Blackburn Blackburn

The Blackburn R-1 Blackburn was a 1920s British single-engined fleet spotter/reconnaissance aircraft built by Blackburn Aircraft. 


Blackburn Blackburn
Class Aircraft
Type Reconnaissance
Manufacturer Blackburn Aircraft Limited
Origin United Kingdom - UK (Great Britain)
Country Name Origin Year
United Kingdom - UK (Great Britain) 1922
Country Name Operational Year Retirement Year
United Kingdom - UK (Great Britain) 1922 1923 View
ManufacturerName Production From Production To Quantity
Blackburn Aircraft Limited 44 View

Variants

  • Blackburn : Prototype, three built.
  • Blackburn I : Production version with a 449 hp (335 kW) Napier Lion IIB engines, 33 built.
  • Blackburn II : Improved production version with a 464 hp (346 kW) Napier Lion V, and increased gap between wings. 29 built.
  • Blackburn Trainer : Trainer version of Blackburn I, fitted with side by side cockpit and dual controls. Known by the Fleet Air Arm as the Bull. Two out of Blackburn I batch.

The Blackburn was developed to meet a naval requirement (Specification 3/21) for a carrier-based reconnaissance aircraft and gun spotting aircraft. Blackburn designed a new fuselage and used the wing and tail surfaces from the Blackburn Dart. The pilot sat in an open cockpit above the engine, a navigator sat inside the fuselage and a gun position was located at the rear of the fuselage cabin. The aircraft's two-bay wings could fold for stowage aboard aircraft carriers, with the upper wing attached directly to the fuselage, which filled the interplane gap. Armament was a single forward firing Vickers machine gun mounted externally to the left of the pilot, with a Lewis gun on a Scarff ring for the gunner.

Three prototypes were flown during 1922, leading to an initial production contract for 12 aircraft. The production aircraft were designated Blackburn I and the first deliveries to the Fleet Air Arm at Gosport began in April 1923. 18 more Blackburn Is were built in 1923-4. Its first operational deployment was with No. 422 Fleet Spotter Flight, which deployed aboard HMS Eagle in the Mediterranean in 1923.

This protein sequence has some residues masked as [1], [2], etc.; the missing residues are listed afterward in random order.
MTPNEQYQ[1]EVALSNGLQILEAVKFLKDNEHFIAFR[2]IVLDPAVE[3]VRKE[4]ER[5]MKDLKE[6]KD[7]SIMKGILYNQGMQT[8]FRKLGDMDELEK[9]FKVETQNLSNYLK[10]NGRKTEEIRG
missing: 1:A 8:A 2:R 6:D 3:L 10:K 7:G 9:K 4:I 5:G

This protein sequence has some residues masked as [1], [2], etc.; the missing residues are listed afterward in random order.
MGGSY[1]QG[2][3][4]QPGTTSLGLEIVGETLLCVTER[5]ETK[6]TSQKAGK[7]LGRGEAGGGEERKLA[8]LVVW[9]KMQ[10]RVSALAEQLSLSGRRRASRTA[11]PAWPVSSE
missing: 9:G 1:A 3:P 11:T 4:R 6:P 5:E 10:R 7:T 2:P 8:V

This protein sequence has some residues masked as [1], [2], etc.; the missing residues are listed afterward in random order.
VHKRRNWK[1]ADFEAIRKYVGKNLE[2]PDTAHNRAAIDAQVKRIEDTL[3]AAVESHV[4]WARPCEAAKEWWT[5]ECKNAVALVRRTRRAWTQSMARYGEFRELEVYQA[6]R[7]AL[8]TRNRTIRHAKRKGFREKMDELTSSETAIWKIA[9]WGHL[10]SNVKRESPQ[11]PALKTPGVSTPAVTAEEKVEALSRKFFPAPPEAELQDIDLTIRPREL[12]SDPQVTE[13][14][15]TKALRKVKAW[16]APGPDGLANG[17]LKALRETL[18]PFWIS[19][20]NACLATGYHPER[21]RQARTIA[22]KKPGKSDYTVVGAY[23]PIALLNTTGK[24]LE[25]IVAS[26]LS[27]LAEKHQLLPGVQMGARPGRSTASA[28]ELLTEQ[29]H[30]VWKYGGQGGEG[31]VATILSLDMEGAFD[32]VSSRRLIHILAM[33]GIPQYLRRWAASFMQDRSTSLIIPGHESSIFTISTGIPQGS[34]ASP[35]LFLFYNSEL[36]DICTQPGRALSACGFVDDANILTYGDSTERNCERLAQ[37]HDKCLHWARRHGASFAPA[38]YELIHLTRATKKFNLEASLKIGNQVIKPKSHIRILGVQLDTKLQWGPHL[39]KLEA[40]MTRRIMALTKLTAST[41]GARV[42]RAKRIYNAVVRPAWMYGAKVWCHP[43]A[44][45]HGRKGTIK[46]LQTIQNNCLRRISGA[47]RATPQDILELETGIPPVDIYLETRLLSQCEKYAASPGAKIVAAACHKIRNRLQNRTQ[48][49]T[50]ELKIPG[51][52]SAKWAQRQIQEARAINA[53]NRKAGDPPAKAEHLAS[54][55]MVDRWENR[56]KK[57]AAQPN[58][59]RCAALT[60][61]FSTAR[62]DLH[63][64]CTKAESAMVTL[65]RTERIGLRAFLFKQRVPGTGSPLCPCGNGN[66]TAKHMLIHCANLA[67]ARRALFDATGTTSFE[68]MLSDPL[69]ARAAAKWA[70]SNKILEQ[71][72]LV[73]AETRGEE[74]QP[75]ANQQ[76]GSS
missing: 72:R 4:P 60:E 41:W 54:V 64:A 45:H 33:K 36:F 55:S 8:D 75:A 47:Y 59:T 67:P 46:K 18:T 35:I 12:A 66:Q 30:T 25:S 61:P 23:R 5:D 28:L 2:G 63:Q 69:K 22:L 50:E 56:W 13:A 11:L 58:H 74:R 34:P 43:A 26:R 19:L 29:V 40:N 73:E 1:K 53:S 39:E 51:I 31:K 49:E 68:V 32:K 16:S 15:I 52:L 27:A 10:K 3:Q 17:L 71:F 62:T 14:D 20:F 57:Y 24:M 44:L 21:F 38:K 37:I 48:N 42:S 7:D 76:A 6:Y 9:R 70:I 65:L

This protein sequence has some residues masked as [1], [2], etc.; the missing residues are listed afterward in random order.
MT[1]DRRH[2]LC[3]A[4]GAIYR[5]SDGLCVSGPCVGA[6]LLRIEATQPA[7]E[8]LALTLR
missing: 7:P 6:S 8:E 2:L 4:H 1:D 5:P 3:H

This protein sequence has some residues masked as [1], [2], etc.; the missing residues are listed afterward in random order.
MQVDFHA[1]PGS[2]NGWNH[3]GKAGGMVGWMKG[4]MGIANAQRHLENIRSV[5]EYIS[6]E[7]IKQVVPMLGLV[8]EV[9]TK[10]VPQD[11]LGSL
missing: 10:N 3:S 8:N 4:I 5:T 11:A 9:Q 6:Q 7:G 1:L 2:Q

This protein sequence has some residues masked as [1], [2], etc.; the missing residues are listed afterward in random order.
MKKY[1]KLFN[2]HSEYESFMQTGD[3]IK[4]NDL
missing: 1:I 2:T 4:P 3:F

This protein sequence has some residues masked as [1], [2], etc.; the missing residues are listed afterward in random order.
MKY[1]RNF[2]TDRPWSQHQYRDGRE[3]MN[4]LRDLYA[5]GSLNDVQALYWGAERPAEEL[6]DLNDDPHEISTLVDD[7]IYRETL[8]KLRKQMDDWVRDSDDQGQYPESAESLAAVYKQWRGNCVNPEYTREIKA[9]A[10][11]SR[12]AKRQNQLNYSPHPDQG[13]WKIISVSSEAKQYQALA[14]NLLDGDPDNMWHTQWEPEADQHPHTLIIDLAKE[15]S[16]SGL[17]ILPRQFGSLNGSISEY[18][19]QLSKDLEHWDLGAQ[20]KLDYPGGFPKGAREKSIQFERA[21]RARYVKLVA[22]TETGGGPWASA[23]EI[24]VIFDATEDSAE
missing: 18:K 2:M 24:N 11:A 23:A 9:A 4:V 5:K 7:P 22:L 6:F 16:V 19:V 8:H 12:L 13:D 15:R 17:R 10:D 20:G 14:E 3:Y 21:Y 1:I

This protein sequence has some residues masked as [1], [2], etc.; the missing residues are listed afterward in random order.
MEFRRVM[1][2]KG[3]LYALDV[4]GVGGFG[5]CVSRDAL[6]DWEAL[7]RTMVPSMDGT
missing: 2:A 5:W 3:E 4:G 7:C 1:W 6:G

A further order for 29 Blackburns was placed with the more powerful Napier Lion V engine and designated the Blackburn II. The upper wing was raised 22½ in (0.57 m) to improve handling. A few Blackburns were used as dual-control trainers and all the Blackburn Is were converted to II standard before the type became obsolete in 1931, when they were replaced by the Fairey IIIF.


Role Carrier-based reconnaissance
Manufacturer Blackburn Aeroplane & Motor Company Limited
First flight 1922
Introduction 1923
Retired 1931
Primary user Fleet Air Arm
Number built 44
Developed from Blackburn T.2 Dart


General characteristics

  • Crew: 3
  • Length: 36 ft 2 in (11.02 m)
  • Wingspan: 45 ft 6 in (13.87 m)
  • Height: 12 ft 6 in (3.81 m)
  • Wing area: 650 ft (60.40 m)
  • Empty weight: 3,929 lb (1,786 kg)
  • Loaded weight: 5,962 lb (2,710 kg)
  • Max takeoff weight: 6,648 lb (3,022 kg)
  • Powerplant: 1 x Napier Lion 12-cylinder W-block inline engine, 450 hp (346 kW)

Performance

  • Maximum speed: 122 mph (157 km/h) at 3,000 ft
  • Service ceiling 12,950 ft (3,950 m)
  • Rate of climb: 690 ft/min (210 m/min)
  • Endurance: 4.25 hours

Armament

  • Guns: 2 x .303 in (7.7 mm) Lewis guns

End notes